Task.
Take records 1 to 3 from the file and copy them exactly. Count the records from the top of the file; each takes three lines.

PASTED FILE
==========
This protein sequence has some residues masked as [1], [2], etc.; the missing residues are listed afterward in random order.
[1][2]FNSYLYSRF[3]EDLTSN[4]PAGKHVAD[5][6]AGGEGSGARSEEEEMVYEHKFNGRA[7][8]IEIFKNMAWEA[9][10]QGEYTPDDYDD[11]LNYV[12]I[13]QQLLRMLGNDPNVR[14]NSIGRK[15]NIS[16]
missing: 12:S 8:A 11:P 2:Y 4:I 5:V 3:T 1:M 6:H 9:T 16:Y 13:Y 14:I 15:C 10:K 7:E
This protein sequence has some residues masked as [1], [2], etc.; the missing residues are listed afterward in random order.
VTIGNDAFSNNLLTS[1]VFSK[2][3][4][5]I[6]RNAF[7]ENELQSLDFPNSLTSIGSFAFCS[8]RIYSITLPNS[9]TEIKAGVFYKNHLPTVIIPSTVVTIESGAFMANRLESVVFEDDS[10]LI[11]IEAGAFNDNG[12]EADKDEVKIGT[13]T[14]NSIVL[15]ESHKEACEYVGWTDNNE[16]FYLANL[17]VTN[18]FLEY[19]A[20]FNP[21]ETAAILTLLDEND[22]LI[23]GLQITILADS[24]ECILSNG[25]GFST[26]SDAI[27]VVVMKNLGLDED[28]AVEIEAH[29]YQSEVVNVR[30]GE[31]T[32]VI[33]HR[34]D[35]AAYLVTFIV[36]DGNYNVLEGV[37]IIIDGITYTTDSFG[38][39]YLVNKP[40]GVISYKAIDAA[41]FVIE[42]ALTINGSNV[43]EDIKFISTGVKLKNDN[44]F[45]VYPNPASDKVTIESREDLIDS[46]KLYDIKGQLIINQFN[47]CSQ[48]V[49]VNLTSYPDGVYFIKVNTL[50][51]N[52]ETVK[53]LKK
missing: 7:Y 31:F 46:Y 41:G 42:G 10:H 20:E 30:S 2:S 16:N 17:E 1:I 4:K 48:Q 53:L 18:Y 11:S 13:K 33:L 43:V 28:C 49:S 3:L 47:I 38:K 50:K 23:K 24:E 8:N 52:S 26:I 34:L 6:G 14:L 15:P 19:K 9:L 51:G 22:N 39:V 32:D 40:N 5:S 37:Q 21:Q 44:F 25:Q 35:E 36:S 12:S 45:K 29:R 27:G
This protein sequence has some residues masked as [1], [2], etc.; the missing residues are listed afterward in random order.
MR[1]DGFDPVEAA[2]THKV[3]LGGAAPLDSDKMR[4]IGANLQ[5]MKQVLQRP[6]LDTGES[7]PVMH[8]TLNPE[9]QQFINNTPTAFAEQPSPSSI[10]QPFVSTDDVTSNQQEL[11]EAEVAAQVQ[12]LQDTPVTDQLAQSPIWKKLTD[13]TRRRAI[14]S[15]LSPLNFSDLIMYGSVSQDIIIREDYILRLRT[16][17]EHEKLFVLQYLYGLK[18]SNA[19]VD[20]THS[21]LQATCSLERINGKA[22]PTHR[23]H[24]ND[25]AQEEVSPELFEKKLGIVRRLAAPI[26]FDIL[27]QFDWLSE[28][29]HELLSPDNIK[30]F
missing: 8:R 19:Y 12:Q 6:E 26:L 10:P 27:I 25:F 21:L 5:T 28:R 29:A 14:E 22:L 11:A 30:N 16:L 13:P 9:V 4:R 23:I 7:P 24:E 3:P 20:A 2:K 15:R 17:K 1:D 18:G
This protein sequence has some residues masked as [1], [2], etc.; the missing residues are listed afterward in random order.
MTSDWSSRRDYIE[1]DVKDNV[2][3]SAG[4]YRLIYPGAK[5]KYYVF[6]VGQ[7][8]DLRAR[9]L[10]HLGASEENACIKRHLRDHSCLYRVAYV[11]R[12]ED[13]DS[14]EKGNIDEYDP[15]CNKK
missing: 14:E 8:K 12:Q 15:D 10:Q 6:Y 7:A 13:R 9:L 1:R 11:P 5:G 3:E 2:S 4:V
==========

This protein sequence has some residues masked as [1], [2], etc.; the missing residues are listed afterward in random order.
[1][2]FNSYLYSRF[3]EDLTSN[4]PAGKHVAD[5][6]AGGEGSGARSEEEEMVYEHKFNGRA[7][8]IEIFKNMAWEA[9][10]QGEYTPDDYDD[11]LNYV[12]I[13]QQLLRMLGNDPNVR[14]NSIGRK[15]NIS[16]
missing: 12:S 8:A 11:P 2:Y 4:I 5:V 3:T 1:M 6:H 9:T 16:Y 13:Y 14:I 15:C 10:K 7:E
This protein sequence has some residues masked as [1], [2], etc.; the missing residues are listed afterward in random order.
VTIGNDAFSNNLLTS[1]VFSK[2][3][4][5]I[6]RNAF[7]ENELQSLDFPNSLTSIGSFAFCS[8]RIYSITLPNS[9]TEIKAGVFYKNHLPTVIIPSTVVTIESGAFMANRLESVVFEDDS[10]LI[11]IEAGAFNDNG[12]EADKDEVKIGT[13]T[14]NSIVL[15]ESHKEACEYVGWTDNNE[16]FYLANL[17]VTN[18]FLEY[19]A[20]FNP[21]ETAAILTLLDEND[22]LI[23]GLQITILADS[24]ECILSNG[25]GFST[26]SDAI[27]VVVMKNLGLDED[28]AVEIEAH[29]YQSEVVNVR[30]GE[31]T[32]VI[33]HR[34]D[35]AAYLVTFIV[36]DGNYNVLEGV[37]IIIDGITYTTDSFG[38][39]YLVNKP[40]GVISYKAIDAA[41]FVIE[42]ALTINGSNV[43]EDIKFISTGVKLKNDN[44]F[45]VYPNPASDKVTIESREDLIDS[46]KLYDIKGQLIINQFN[47]CSQ[48]V[49]VNLTSYPDGVYFIKVNTL[50][51]N[52]ETVK[53]LKK
missing: 7:Y 31:F 46:Y 41:G 42:G 10:H 20:E 30:S 2:S 16:N 17:E 1:I 4:K 48:Q 53:L 18:Y 11:S 13:K 33:L 43:V 28:C 49:S 3:L 47:I 38:K 50:K 23:K 24:E 8:N 52:S 26:I 34:L 6:G 14:L 15:P 19:K 9:L 51:G 22:N 39:V 32:D 40:N 5:S 37:Q 21:Q 44:F 25:Q 35:E 36:S 12:S 45:K 29:R 27:G
This protein sequence has some residues masked as [1], [2], etc.; the missing residues are listed afterward in random order.
MR[1]DGFDPVEAA[2]THKV[3]LGGAAPLDSDKMR[4]IGANLQ[5]MKQVLQRP[6]LDTGES[7]PVMH[8]TLNPE[9]QQFINNTPTAFAEQPSPSSI[10]QPFVSTDDVTSNQQEL[11]EAEVAAQVQ[12]LQDTPVTDQLAQSPIWKKLTD[13]TRRRAI[14]S[15]LSPLNFSDLIMYGSVSQDIIIREDYILRLRT[16][17]EHEKLFVLQYLYGLK[18]SNA[19]VD[20]THS[21]LQATCSLERINGKA[22]PTHR[23]H[24]ND[25]AQEEVSPELFEKKLGIVRRLAAPI[26]FDIL[27]QFDWLSE[28][29]HELLSPDNIK[30]F
missing: 8:R 19:Y 12:Q 6:E 26:L 10:P 27:I 25:F 21:L 5:T 28:R 29:A 14:E 22:L 11:A 30:N 16:L 13:P 9:V 4:R 23:I 7:P 24:E 3:P 20:A 2:K 15:R 17:K 1:D 18:G